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James Bond movies are famous for their fast-paced, unexpected plot twists, smart gadgets, and jaw-dropping locations. Hence, it is only fitting for a museum dedicated to the fictional British Secret Service Agent – code number 007 – to be situated in a stunning, hard-to-reach location. Open to the public since July 12, 2018, the 007 Elements museum sits at an altitude of 9,482 feet (3,000 meters) on the summit of the Gaislachkogl Mountain in Solden, Austria and is only accessible by cable car. Avid fans of the spy movies may recognize the venue from the action-packed snow chase sequence in the 2015 film Spectre.
The futuristic, mostly underground cinematic installation, built using high-tech steel and glass, spreads over an area of almost 14,000 square feet (1,300 square meters) inside the mountain. Built by Austrian architectural firm Obermoser Arch-Om in collaboration with Neal Callow, the art director for the past four James Bond movies, it is designed to blend in with the pristine surroundings.
Chief designer Johann Obermoser says building a concrete structure into the permafrost of a mountain summit was a mission in itself. The architect explains, "Geological fault lines, the exposed location on the peak and the extremely short building span created huge challenges. The crew could not work for more than a few weeks at a time. Therefore, the people and crew on site had to work on rotation shifts. During the construction phase, the weather turned out as one of the worst winters in the last 15 years, snowfall started in July, while in winter, storms and massive snowfall prevented us from getting vehicles to the site, so we ended up having to fly the concrete in by helicopter." Despite the hurdles, the project was completed within a year.
The immersive James Bond experience begins with the “Barrel of the Gun” tunnel, reminiscent of the title sequences and dramatic music synonymous with the famous spy films. The darkened entrance leads into an open-air plaza with floor-to-ceiling windows that offer spectacular views of the surrounding landscape.
After visitors have had their fill of the snow-capped mountains, they can enter the Lobby Room, which emulates Bond’s arrival into an enemy’s lair. Here, they are treated to a film outlining the history of the Bond movies from the very first movie, Dr. No, which was released in 1962, to the latest 2015 blockbuster, Spectre. Narrated by Sam Mendes, who directed Skyfall and Spectre, it sets the stage for the other exhibits.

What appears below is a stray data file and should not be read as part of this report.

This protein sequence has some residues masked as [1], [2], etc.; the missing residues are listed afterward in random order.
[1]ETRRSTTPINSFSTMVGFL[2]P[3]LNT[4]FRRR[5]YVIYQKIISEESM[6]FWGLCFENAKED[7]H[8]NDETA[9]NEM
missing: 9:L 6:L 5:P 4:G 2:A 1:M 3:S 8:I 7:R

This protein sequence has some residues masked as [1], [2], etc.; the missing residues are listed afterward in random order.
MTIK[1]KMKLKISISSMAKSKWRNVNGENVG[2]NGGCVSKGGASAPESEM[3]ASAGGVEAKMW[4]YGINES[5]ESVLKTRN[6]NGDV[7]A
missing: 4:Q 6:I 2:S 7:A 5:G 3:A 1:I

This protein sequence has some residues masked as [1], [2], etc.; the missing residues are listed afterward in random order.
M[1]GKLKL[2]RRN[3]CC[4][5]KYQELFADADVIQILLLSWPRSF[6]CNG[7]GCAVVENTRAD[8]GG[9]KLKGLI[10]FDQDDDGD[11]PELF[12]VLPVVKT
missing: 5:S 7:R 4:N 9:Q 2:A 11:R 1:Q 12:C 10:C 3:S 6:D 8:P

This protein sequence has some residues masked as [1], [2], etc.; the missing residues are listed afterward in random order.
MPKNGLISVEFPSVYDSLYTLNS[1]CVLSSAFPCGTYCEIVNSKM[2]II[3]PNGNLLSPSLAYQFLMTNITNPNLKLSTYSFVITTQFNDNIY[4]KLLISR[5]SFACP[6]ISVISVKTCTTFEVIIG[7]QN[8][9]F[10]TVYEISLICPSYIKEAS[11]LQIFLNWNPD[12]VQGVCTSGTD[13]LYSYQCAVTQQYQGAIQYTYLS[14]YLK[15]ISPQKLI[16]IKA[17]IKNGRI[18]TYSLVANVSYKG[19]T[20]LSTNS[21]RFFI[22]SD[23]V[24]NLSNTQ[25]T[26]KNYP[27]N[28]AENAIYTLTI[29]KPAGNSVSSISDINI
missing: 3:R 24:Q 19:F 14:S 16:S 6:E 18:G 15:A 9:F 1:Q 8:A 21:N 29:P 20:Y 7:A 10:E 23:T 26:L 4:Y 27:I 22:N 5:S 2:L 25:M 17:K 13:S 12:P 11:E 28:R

Next is the Briefing Room, where visitors can gain insights into the selection of the areas where the movies are filmed. In the Tech Lab Room, fans can see up-close the cutting-edge gadgets and technology used by the Secret Service Agent over the years. The adjacent Action Hall showcases some of the special effects and stunts the movies are well-known for and also houses the airplane used in Spectre.
The Screening Room elaborates on the Spectre action sequence that was filmed at the museum’s location and provides details on how the stunts were staged. Guests can end their homage to the British Secret Service Agent in the Legacy Gallery, which features an extensive 007 archive via interactive touch screens.
While the museum is permanent, the exhibits will be changed periodically to include upcoming James Bond movies. To make the process easier, the architects have built a 49-square-meter hatch in the roof to enable museum officials to lift out large items, such as the Spectre airplane, and replace it with other big items from future movies.
If you are planning on visiting the 007 Elements museum during the winter, be sure to wear your warmest clothing. For though it offers many modern amenities, heating is not among them. While that may appear odd given the extreme location, it is the only way to ensure that the permafrost surrounding the building does not melt.
Resources: Guardian.co.uk, Independent.ie, Telegraph.co.uk, NewAtlas.com